If I had two bags of parts in my hand, one with all the necessary components for a speaker, the other to build a DAC, you’d likely have a better chance with the first than the second. Still, getting great sounding music out of a wooden box with speaker drivers, coils, capacitors, and binding posts is nothing too trivial. Many designers invest a lifetime of experience into making loudspeakers that honor the music.

Asheville, Walnut Cove, Biltmore Forrest and Western North Carolina’s Audio and Home Theater specialists present Cane Creek AV and Paul McGowan – PS Audio, Intl.

Battling our preconceptions

Do you fall into the trap of judging things based on a preconception? Do you buy into stereotypes? I do. All the time.

I think it’s in our nature as humans to categorize life’s complexities based on our experiences: cables make a difference/cables can’t make a difference. Electrostatic speakers are transparent sounding/electrostats require your head in a vice. Tubes are sweet/tubes are distorted. Subwoofers have too much bass/systems without subwoofers are anemic. Ribbon drivers are quick/ribbon drivers haven’t the dynamics of cones.

Think you’re immune to these preconceived notions? WATCH THIS VIDEO of a TED talk from Sarah Jones. Really. Sarah portrays 11 different people and as she moves through each of her characters I swear I start assigning qualities I associate with that type of person to each of them. It’s uncanny and more than that, it’s unnerving. Sarah isn’t 11 different people, yet you would be hard-pressed not to assign 11 different judgments of her character—each dramatically different than the last.

Challenging our preconceived notions can be rewarding because they are often wrong. Not everyone or everything responds the same way. But, change is hard.

One of our best-known preconceptions concerns an oddity in our industry we refer to as snake oil. Right? Just the name itself immediately assigns doubt to any product, process, or system unlucky enough to garner the moniker.

Asheville, Walnut Cove, Biltmore Forrest and Western North Carolina’s Audio and Home Theater specialists present Cane Creek AV and Paul McGowan – PS Audio, Intl.

The best way to connect a sub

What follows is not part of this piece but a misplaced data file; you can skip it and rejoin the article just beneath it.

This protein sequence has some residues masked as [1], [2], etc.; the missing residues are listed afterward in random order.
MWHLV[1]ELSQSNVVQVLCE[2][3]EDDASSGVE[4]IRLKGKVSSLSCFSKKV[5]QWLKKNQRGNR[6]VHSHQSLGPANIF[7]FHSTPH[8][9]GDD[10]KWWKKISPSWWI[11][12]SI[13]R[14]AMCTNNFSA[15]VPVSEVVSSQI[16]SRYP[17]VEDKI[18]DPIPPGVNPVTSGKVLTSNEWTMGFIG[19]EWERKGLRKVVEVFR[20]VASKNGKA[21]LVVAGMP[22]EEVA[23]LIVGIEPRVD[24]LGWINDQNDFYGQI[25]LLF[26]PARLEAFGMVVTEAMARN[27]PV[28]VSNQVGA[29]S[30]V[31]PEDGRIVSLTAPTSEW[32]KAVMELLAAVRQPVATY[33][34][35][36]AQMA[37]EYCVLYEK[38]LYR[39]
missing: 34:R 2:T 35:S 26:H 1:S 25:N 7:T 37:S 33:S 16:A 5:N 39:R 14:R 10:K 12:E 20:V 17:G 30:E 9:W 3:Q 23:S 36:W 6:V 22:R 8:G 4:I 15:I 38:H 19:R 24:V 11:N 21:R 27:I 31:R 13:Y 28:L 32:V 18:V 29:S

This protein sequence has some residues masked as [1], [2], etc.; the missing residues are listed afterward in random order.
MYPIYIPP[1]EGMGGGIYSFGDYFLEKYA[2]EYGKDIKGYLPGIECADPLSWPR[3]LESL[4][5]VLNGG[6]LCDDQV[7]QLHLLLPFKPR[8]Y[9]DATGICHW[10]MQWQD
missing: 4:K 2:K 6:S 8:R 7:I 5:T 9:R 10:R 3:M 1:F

We touched briefly on subwoofers and speaker setup in yesterday’s post. What I didn’t cover is how best to connect a subwoofer if you choose to go the extra mile and complete your system.

Years ago, there were mostly passive subs, but over time this changed. Modern subwoofers are internally amplified. So it might seem intuitive to connect them as you would any power amplifier, with an interconnect to the preamp or DAC. This works, but would not be my first choice.

The problem with cables and subwoofers is two-fold: double-long interconnects and a missed opportunity and synergy.

Preamplifiers aren’t especially appreciative of the cables that connect them to amplifiers. Shorter is better if you can manage. Worse is when you double up the cables: one to the loudspeaker amplifier, the other to the subwoofer amp. A much cleaner, better sounding way of doing this is with the use of a Y connector at the amp. In this scenario, you have one cable between the preamp and amplifier (with a Y connector at the amp’s input). A short interconnect from the Y connector to the subwoofer completes the circuit. This relaxes the load on the preamp relative to running two parallel interconnect feeds.

My favorite method is to tap the output of the loudspeaker power amplifier instead. Some subwoofers have a high-level input that can accept the main power amp’s speaker outputs. (Check to make sure this feature is available before purchasing a subwoofer) In this configuration, the amp’s power is not being used by the subwoofer, just its signal. Internal to the subwoofer are high-value resistors that neck-down the amp’s big output to something usable to the sub’s internal amplifier.

The advantage of using the second method is maintaining the sound quality of the power amplifier. As we know, each power amplifier has its own sonic signature. If you use the amp’s output to feed the sub amp, you maintain sonic consistency and improve system synergy.

Remember, the goal of a subwoofer is to extend the low-frequency response of the main loudspeakers. We don’t want to hear the subwoofer. We only want to make believe our main speakers have low-frequency extension (which most do not).